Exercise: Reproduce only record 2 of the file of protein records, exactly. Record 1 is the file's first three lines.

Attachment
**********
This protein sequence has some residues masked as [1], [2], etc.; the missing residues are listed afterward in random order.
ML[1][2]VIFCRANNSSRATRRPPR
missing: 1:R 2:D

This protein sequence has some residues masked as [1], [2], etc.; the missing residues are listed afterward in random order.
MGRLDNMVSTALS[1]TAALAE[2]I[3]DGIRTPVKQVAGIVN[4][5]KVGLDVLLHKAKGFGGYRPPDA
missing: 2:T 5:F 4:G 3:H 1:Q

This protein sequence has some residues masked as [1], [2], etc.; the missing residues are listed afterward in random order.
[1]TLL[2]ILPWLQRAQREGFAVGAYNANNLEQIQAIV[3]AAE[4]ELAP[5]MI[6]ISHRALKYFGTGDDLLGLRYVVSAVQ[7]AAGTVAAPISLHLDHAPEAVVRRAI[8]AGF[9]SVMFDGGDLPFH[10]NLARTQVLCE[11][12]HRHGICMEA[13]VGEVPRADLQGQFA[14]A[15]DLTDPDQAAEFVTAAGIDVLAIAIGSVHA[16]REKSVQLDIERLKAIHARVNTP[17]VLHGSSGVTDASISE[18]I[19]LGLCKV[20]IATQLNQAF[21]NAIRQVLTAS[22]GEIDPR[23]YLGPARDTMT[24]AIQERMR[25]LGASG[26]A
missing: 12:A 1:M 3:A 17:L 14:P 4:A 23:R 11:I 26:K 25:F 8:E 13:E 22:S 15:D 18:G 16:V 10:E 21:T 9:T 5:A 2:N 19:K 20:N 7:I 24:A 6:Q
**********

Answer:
This protein sequence has some residues masked as [1], [2], etc.; the missing residues are listed afterward in random order.
MGRLDNMVSTALS[1]TAALAE[2]I[3]DGIRTPVKQVAGIVN[4][5]KVGLDVLLHKAKGFGGYRPPDA
missing: 2:T 5:F 4:G 3:H 1:Q